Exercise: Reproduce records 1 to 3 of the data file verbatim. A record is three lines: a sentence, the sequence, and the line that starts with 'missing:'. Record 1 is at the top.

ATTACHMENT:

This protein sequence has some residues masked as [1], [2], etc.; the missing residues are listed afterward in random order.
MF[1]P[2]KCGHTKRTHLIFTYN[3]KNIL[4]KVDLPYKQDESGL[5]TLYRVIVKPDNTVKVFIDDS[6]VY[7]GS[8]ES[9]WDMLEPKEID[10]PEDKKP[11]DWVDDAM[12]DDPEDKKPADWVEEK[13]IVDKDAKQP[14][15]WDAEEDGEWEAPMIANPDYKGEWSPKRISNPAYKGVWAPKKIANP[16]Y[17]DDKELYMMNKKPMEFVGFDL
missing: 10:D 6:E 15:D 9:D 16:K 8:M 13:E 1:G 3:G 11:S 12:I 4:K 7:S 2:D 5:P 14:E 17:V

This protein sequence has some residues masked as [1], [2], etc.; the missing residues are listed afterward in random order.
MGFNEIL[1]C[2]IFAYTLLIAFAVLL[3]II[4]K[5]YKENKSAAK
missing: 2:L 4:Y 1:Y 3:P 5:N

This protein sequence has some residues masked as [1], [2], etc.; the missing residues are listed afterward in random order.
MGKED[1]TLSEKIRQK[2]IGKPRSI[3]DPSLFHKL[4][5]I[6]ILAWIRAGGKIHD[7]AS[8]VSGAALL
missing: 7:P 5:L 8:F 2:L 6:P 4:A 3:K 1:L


This protein sequence has some residues masked as [1], [2], etc.; the missing residues are listed afterward in random order.
MF[1]P[2]KCGHTKRTHLIFTYN[3]KNIL[4]KVDLPYKQDESGL[5]TLYRVIVKPDNTVKVFIDDS[6]VY[7]GS[8]ES[9]WDMLEPKEID[10]PEDKKP[11]DWVDDAM[12]DDPEDKKPADWVEEK[13]IVDKDAKQP[14][15]WDAEEDGEWEAPMIANPDYKGEWSPKRISNPAYKGVWAPKKIANP[16]Y[17]DDKELYMMNKKPMEFVGFDL
missing: 10:D 6:E 15:D 9:D 16:K 8:M 13:E 1:G 3:G 11:S 12:I 4:K 7:S 2:D 5:P 14:E 17:V

This protein sequence has some residues masked as [1], [2], etc.; the missing residues are listed afterward in random order.
MGFNEIL[1]C[2]IFAYTLLIAFAVLL[3]II[4]K[5]YKENKSAAK
missing: 2:L 4:Y 1:Y 3:P 5:N

This protein sequence has some residues masked as [1], [2], etc.; the missing residues are listed afterward in random order.
MGKED[1]TLSEKIRQK[2]IGKPRSI[3]DPSLFHKL[4][5]I[6]ILAWIRAGGKIHD[7]AS[8]VSGAALL
missing: 7:P 5:L 8:F 2:L 6:P 4:A 3:K 1:L